you ever experienced a "water failure"? That is, have you ever
turned on your faucet and found that no water came out of it?
If you get your water from a municipal water system, the
answer is probably "no."
We have power
failures all the time. Cable TV
goes out fairly frequently. Although less common, the phone
system goes down every so often, and it is now common to
get an "all circuits busy" message when making long-distance
calls. But the water in any city or suburb is always there.
Water pressure is very reliable.
A big reason for that level of reliability is the water
tower. You see water towers everywhere, especially if you
live in a flat area full of small towns. Each water system has
one or more towers. In this edition of HowStuffWorks,
we will look at how water towers work. The next time you drive
by a water tower, you will know exactly what it is doing!
Tower, Tank and Pump
water tower is an incredibly simple device. Although water
towers come in all shapes and sizes, they all do the same
thing: A water tower is simply a large, elevated tank of
water. For example, take the water tower shown at the right.
This tower is located in Kill Devil Hills, near Kitty Hawk,
NC. It is about 165 feet (50 meters) tall and holds about 1
million gallons (nearly 4 million liters) of water.
Water tower in
Kill Devil Hills,
Water towers are tall to provide pressure. Each foot
of height provides 0.43 PSI (pounds per square Inch) of
pressure. A typical municipal water supply runs at between 50
and 100 PSI (major appliances require at least 20 to 30 PSI).
The water tower must be tall enough to supply that level of
pressure to all of the houses and businesses in the area of
the tower. So water towers are typically located on high
ground, and they are tall enough to provide the necessary
pressure. In hilly regions, a tower can sometimes be replaced
by a simple tank located on the highest hill in the area.
A water tower's tank is normally quite large. A
normal in-ground swimming pool in someone's backyard might
hold something like 20,000 or 30,000 gallons (that's a lot of
water!), and a typical water tower might hold 50 times that
amount! Typically, a water tower's tank is sized to hold about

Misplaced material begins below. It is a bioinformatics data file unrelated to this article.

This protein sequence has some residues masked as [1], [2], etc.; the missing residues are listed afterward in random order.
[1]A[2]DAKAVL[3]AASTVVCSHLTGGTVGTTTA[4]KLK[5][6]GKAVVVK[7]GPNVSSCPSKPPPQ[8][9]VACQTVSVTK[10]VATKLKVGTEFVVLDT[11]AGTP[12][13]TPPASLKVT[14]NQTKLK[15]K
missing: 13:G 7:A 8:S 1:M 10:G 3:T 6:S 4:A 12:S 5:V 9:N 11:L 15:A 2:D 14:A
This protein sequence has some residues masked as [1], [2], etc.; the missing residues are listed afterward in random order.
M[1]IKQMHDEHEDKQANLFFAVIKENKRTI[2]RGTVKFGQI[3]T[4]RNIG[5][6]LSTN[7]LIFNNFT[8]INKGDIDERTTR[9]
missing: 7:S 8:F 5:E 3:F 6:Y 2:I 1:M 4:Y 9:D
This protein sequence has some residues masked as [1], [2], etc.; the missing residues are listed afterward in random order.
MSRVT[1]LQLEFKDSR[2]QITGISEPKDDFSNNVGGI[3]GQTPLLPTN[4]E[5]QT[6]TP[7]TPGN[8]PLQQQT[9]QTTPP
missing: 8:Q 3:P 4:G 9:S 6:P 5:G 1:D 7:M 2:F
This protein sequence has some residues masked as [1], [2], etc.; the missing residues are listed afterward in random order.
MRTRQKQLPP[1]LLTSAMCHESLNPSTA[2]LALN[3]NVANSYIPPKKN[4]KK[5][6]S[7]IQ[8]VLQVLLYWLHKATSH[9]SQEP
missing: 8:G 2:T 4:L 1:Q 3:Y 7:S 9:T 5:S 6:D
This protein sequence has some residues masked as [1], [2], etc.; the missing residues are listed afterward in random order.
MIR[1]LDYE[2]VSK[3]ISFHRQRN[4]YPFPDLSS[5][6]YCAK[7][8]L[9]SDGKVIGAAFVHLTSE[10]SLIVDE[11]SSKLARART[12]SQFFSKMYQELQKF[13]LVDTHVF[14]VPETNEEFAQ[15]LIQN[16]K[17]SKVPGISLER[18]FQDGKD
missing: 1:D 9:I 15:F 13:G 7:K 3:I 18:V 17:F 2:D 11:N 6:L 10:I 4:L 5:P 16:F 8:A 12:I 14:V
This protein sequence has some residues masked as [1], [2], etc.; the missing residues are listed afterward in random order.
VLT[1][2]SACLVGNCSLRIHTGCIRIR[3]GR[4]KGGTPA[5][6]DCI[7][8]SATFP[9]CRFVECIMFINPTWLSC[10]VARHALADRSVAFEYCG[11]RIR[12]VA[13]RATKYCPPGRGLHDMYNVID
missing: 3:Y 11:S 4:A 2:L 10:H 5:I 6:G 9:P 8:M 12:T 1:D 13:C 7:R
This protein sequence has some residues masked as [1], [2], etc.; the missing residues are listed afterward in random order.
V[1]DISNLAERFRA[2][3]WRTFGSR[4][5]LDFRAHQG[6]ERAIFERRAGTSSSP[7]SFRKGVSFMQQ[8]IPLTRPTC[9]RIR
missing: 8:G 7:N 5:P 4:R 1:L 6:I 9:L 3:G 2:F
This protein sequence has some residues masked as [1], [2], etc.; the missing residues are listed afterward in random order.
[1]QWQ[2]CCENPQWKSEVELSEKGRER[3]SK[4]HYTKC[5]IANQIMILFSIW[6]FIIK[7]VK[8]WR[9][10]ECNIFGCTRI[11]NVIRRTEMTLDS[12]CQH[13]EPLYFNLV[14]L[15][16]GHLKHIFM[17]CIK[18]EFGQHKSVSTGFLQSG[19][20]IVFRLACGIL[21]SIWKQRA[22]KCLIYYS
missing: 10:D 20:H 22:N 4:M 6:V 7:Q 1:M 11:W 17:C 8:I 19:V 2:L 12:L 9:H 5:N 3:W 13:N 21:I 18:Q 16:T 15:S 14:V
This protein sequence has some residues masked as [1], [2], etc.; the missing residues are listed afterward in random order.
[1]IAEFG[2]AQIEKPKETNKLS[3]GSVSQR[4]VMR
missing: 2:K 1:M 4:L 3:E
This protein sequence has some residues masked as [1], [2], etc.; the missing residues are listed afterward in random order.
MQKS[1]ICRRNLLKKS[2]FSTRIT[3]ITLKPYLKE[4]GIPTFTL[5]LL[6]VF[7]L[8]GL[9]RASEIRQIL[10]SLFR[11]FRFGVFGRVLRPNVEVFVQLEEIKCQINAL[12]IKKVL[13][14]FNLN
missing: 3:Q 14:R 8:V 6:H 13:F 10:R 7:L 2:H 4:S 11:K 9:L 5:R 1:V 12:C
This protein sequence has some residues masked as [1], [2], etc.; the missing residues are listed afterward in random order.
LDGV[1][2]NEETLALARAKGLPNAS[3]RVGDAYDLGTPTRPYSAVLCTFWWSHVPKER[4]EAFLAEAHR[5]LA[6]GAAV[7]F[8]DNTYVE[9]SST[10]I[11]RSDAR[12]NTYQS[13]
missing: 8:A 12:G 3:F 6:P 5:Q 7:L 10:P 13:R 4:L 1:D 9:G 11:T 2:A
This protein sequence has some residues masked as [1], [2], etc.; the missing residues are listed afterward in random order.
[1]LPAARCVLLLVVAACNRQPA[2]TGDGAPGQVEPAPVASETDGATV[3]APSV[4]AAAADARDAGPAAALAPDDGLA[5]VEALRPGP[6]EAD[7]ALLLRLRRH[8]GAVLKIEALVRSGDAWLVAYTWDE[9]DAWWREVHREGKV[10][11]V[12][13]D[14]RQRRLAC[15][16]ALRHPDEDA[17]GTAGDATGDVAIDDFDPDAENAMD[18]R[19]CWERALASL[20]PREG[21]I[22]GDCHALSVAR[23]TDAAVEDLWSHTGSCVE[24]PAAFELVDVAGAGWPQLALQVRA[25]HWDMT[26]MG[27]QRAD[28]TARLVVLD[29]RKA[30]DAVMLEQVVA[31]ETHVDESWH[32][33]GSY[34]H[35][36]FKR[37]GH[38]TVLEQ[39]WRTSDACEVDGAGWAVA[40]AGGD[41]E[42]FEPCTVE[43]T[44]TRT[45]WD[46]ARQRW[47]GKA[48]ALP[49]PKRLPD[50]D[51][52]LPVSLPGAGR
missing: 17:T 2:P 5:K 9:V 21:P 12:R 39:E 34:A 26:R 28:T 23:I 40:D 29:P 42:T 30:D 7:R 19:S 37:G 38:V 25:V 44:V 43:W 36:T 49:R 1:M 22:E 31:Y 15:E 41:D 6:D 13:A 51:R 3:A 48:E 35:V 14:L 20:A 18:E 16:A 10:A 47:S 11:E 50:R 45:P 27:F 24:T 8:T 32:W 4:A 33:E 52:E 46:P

a day's worth of water for the community served by the tower.
If the pumps fail (for example, during a power failure), the
water tower holds enough water to keep things flowing for
about a day.
of the big advantages of a water tower is that it lets a
municipality size its pumps for average rather than
peak demand. That can save a community a lot of money.
Say that the water consumption for a pumping station
averages 500 gallons of water per minute (or 720,000 gallons
over the course of a day). There will be times during the day
when water consumption is much greater than 500 gallons per
minute. For example, in the morning, lots of people wake up at
about the same time (say 7:00 a.m.) to go to work. They go to the
bathroom, take a shower, brush their teeth, etc. Water
demand might peak at 2,000 gallons per minute at 7 a.m. --
there is a big cost difference between a 500-gallon-per-minute
pump and a 2,000-gallon-per-minute pump. Because of the water
tower, the municipality can purchase a 500-gallon-per-minute
pump and let the water tower handle the peak demand. At night,
when demand normally falls to practically zero, the pump can
make up the difference and refill the water tower.
In most towns, the water people drink comes from either a
well, a river or a reservoir (normally a local lake). The
water is treated in a water treatment plant to remove
sediment (by filtration and/or settling) and bacteria
(typically with ozone, ultraviolet light and chlorine). The
output from the water treatment plant is clear, germ-free
water. A high-lift pump pressurizes the water and sends it to
the water system's primary feeder pipes. The water
tower is attached to the primary feeders quite simply, as
shown in this diagram:
If the pump is producing more water than the water system
needs, the excess flows automatically into the tank. If
the community is demanding more water than the pump can
supply, then water flows out of the tank to meet the need.
Form and Function
Water towers come in all
shapes and sizes. Take, for example, this giant peach along
I-85 in Gaffney, South Carolina!
This water tower comes complete with leaf,
stem and that funny crease that peaches
Photo courtesy John C.
In a city, tall buildings often need to solve their
own water pressure problems. Because the buildings are so
tall, they often exceed the height that the city's water
pressure can handle. Therefore, a tall building will have its
own pumps and its own water towers. In the following picture,
taken from the Empire State Building in New York City, there
are at least 30 small water towers visible on the tops of
Another interesting fact about water towers -- they can
affect your insurance rates! During a fire, the water
demand increases significantly and may greatly exceed the
capacity of the pumps at the water plant. A water tower
guarantees that there will be enough pressure to keep water
flowing through the fire hydrants. Fire insurance rates are
normally lower in a community in which the water system has
The next time you are out driving around, especially if you
are driving through a series of small towns, take the time to
notice the water towers. Now that you know how they work, you
will be amazed by how many you see and by all the different
forms they take!